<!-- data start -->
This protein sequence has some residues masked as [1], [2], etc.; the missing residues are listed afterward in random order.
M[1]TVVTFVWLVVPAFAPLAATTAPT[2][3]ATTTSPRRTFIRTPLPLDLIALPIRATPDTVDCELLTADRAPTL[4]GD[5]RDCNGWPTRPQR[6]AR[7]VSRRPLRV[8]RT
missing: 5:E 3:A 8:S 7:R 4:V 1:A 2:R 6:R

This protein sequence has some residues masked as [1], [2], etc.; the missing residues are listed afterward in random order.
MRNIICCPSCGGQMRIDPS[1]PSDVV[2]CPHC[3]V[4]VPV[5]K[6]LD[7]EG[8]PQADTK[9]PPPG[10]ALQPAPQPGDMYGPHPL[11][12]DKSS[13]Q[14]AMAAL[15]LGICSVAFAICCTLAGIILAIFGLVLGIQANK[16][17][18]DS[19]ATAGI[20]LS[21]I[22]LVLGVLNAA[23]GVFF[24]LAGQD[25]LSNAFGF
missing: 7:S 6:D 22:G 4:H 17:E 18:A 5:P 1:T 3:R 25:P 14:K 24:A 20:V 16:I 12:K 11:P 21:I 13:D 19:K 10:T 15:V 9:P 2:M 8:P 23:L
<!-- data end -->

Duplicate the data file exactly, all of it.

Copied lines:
This protein sequence has some residues masked as [1], [2], etc.; the missing residues are listed afterward in random order.
M[1]TVVTFVWLVVPAFAPLAATTAPT[2][3]ATTTSPRRTFIRTPLPLDLIALPIRATPDTVDCELLTADRAPTL[4]GD[5]RDCNGWPTRPQR[6]AR[7]VSRRPLRV[8]RT
missing: 5:E 3:A 8:S 7:R 4:V 1:A 2:R 6:R

This protein sequence has some residues masked as [1], [2], etc.; the missing residues are listed afterward in random order.
MRNIICCPSCGGQMRIDPS[1]PSDVV[2]CPHC[3]V[4]VPV[5]K[6]LD[7]EG[8]PQADTK[9]PPPG[10]ALQPAPQPGDMYGPHPL[11][12]DKSS[13]Q[14]AMAAL[15]LGICSVAFAICCTLAGIILAIFGLVLGIQANK[16][17][18]DS[19]ATAGI[20]LS[21]I[22]LVLGVLNAA[23]GVFF[24]LAGQD[25]LSNAFGF
missing: 7:S 6:D 22:G 4:H 17:E 18:A 5:P 1:T 3:R 25:P 14:K 24:A 20:V 16:I 12:K 11:P 21:I 13:D 19:K 10:T 15:V 9:P 2:M 8:P 23:L